China’s Impending Military Might: A Cause for Concern?

It’s been a terrifying couple of months for Americans.  Always suspicious of China’s intentions, things have reached a fever pitch in the last few weeks after grainy pictures surfaced from Chinese bloggers that the Chinese air force was building a stealth fighter.  Shortly after the rumors came out, we had videos of the mysterious plane taking off.  What some experts had thought would be years away from production was here.  Now.  Ruining Christmas, and just in time for New Years.This came right on the heels of an announcement from China that they were building an aircraft carrier that is part of Beijing’s plan to “build itself up as a maritime power.”  Yikes!

I enjoy hyperbole, and I’m obviously writing in a bit of a sarcastic tone, but it’s been unbelievable to witness the collective meltdown that the American news media is having over China.  Hu Jintao’s recent visit is gasoline on the fire, and we have pundits accusing China of stealing our technology, all-but declaring war against other countries, and kicking off an arms race with the United States.

The People’s Liberation Army Navy (PLAN)

However, these feelings simply don’t correspond with the facts.  Lets talk about the carrier for a minute.  For a little context, you can see a list of all known semi-active aircraft carriers in the world, broken down by country here.  The list is as follows:

  • Brazil (1)
  • France (1)
  • India (1)
  • Italy (2)
  • Russia (1)
  • Spain (2)
  • Thailand (1)
  • United Kingdom (1)
  • United States (11)

It’s important to note that all eleven of the US carriers are in fact supercarriers, which at 70,000 tons, and considerably larger than the 40,000 ton carriers that some countries have, with the vast majority of the carriers operated by other nations falling into the 20,000 ton light carrier class.  In other words, all US carriers are almost four times larger than competing offerings.Carriers are important to the American objectives of being able to project power.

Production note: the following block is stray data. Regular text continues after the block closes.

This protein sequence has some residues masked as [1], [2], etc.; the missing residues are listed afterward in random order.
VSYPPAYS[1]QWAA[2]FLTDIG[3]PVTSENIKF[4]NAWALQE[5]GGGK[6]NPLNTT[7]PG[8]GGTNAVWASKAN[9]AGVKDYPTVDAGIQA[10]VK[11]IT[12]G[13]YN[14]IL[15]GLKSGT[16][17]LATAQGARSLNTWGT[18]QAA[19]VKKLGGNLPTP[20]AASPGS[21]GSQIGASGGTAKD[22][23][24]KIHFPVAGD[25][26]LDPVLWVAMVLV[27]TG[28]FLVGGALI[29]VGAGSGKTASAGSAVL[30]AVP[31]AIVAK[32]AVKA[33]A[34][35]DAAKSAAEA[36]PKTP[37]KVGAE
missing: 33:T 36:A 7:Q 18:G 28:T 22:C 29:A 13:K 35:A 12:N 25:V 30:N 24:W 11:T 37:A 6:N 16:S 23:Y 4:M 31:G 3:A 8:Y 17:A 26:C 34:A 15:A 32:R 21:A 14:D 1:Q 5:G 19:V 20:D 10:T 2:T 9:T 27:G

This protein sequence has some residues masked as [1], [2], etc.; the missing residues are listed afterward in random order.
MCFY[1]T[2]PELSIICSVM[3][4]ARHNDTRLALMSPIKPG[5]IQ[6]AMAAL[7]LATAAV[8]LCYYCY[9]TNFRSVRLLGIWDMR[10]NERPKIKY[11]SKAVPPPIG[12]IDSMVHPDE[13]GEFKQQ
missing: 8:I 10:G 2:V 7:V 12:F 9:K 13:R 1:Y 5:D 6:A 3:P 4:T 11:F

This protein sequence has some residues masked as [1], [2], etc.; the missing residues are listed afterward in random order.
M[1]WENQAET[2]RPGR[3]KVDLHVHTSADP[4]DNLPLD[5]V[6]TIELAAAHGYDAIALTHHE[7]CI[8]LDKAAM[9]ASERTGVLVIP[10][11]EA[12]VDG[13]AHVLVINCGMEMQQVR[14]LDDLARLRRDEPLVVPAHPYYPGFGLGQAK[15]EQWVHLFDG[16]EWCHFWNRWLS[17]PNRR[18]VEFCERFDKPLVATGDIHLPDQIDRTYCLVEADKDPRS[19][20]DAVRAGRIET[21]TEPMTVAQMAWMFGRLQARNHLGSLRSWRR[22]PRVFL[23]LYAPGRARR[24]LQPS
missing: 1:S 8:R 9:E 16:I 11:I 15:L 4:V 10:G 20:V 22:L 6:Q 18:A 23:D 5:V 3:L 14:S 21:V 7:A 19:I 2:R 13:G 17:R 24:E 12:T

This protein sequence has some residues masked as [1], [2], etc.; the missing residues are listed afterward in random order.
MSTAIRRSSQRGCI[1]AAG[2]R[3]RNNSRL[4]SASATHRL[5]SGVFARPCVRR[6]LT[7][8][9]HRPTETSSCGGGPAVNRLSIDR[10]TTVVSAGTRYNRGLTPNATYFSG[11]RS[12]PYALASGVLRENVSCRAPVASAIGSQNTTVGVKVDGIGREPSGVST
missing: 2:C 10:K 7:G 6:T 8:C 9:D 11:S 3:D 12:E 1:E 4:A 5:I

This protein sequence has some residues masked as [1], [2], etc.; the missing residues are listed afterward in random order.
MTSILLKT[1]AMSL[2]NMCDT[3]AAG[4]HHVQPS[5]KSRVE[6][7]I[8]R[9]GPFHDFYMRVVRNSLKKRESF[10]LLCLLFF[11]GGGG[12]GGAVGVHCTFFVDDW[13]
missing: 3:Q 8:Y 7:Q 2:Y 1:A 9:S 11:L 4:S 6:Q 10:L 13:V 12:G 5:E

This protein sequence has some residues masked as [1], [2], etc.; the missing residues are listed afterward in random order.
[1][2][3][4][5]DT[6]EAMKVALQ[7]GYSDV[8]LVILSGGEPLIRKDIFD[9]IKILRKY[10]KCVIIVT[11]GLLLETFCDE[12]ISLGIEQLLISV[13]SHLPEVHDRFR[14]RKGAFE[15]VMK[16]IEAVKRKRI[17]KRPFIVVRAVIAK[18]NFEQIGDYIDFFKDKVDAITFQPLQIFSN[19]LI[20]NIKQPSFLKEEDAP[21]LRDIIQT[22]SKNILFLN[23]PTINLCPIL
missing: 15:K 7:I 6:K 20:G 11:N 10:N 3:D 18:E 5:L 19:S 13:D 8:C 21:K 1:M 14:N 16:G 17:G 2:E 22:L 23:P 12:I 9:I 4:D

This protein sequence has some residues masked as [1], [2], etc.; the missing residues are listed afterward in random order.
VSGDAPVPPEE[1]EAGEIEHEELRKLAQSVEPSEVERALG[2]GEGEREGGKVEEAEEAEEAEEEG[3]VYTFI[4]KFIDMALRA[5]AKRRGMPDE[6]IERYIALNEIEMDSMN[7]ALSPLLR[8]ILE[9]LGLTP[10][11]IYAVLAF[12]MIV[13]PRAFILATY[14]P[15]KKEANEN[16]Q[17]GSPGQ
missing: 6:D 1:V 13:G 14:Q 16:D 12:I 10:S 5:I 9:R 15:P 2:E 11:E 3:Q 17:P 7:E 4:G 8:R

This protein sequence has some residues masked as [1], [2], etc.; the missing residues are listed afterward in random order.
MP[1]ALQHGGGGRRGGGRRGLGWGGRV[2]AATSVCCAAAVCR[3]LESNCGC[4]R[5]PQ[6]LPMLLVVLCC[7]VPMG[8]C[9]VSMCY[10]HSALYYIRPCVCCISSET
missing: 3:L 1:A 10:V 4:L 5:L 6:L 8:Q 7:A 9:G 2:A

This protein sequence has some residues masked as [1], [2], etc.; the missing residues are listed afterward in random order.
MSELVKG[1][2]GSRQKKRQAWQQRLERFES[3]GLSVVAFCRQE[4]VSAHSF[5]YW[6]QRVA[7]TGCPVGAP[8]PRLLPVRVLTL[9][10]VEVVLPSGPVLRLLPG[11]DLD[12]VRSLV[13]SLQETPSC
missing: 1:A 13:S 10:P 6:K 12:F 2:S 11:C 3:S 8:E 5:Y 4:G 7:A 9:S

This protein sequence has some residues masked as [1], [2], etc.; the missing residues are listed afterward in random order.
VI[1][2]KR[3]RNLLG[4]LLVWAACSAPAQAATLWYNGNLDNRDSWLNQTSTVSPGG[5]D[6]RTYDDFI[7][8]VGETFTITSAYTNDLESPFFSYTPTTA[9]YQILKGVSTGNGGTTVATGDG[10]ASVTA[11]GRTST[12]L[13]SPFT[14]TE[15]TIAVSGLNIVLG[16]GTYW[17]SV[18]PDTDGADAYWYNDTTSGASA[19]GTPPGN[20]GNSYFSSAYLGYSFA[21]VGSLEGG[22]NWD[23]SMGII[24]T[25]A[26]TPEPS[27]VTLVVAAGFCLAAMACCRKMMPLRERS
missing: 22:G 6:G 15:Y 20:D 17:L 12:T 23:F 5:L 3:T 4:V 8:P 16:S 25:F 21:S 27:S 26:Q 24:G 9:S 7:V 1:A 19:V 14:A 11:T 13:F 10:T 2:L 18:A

Current US war doctrine assumes air superiority as a prerequisite for military success, and when you’re separated from everyone else by two oceans, you’ve got to be able to move planes around in order to move troops around to win wars. Carriers are astronomically expensive to operate, build, and deploy.  It should be noted that of the list of carrier wielding countries, a couple have trouble keeping them deployed (most notably Thailand).  Due to the challenging nature of conducting carrier operations, consistent deployment patterns are a must.  It takes years for navies and countries to get to the point where they’ve got enough in-house experience to operate a carrier effectively, and it takes even longer to be able to do it in combat, under pressure.

China’s plans for a carrier are interwoven with its plans to develop a blue water navy (one capability of operating beyond territorial waters).  Only Russia, France, the UK and US are considered to have blue water navies.  Ironically, China is very familiar with the efficacy of carriers as Qingdao, one of its main naval bases, (under German control at the time) was involved in the first naval-launched air raid during World War One when Japanese planes flew in and bombarded the German command post.